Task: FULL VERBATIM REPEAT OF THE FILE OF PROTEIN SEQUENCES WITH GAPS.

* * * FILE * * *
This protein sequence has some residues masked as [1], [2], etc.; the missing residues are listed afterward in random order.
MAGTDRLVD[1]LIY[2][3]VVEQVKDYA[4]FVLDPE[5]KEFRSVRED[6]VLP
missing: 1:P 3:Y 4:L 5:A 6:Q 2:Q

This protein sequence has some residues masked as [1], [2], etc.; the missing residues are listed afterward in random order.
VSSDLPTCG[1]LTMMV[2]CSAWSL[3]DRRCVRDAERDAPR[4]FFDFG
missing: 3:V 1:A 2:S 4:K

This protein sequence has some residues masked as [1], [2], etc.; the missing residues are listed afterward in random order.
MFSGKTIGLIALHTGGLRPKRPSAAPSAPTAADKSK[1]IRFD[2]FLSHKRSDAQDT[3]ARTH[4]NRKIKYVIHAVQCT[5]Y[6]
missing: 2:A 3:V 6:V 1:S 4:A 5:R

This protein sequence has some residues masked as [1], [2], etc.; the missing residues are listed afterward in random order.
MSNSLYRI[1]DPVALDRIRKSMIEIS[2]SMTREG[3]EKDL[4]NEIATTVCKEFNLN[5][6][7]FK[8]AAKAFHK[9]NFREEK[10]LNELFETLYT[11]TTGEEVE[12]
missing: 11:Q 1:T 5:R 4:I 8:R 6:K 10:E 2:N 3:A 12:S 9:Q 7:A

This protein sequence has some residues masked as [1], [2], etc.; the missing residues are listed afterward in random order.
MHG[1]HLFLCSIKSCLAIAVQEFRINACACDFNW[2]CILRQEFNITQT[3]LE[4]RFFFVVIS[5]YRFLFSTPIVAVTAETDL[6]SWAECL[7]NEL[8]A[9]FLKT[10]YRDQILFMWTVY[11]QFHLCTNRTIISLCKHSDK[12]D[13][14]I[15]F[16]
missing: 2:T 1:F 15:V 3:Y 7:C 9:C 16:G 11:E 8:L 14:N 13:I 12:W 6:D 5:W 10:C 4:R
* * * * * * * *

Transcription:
This protein sequence has some residues masked as [1], [2], etc.; the missing residues are listed afterward in random order.
MAGTDRLVD[1]LIY[2][3]VVEQVKDYA[4]FVLDPE[5]KEFRSVRED[6]VLP
missing: 1:P 3:Y 4:L 5:A 6:Q 2:Q

This protein sequence has some residues masked as [1], [2], etc.; the missing residues are listed afterward in random order.
VSSDLPTCG[1]LTMMV[2]CSAWSL[3]DRRCVRDAERDAPR[4]FFDFG
missing: 3:V 1:A 2:S 4:K

This protein sequence has some residues masked as [1], [2], etc.; the missing residues are listed afterward in random order.
MFSGKTIGLIALHTGGLRPKRPSAAPSAPTAADKSK[1]IRFD[2]FLSHKRSDAQDT[3]ARTH[4]NRKIKYVIHAVQCT[5]Y[6]
missing: 2:A 3:V 6:V 1:S 4:A 5:R

This protein sequence has some residues masked as [1], [2], etc.; the missing residues are listed afterward in random order.
MSNSLYRI[1]DPVALDRIRKSMIEIS[2]SMTREG[3]EKDL[4]NEIATTVCKEFNLN[5][6][7]FK[8]AAKAFHK[9]NFREEK[10]LNELFETLYT[11]TTGEEVE[12]
missing: 11:Q 1:T 5:R 4:I 8:R 6:K 10:E 2:N 3:A 12:S 9:Q 7:A

This protein sequence has some residues masked as [1], [2], etc.; the missing residues are listed afterward in random order.
MHG[1]HLFLCSIKSCLAIAVQEFRINACACDFNW[2]CILRQEFNITQT[3]LE[4]RFFFVVIS[5]YRFLFSTPIVAVTAETDL[6]SWAECL[7]NEL[8]A[9]FLKT[10]YRDQILFMWTVY[11]QFHLCTNRTIISLCKHSDK[12]D[13][14]I[15]F[16]
missing: 2:T 1:F 15:V 3:Y 7:C 9:C 16:G 11:E 8:L 14:N 13:I 12:W 6:D 5:W 10:C 4:R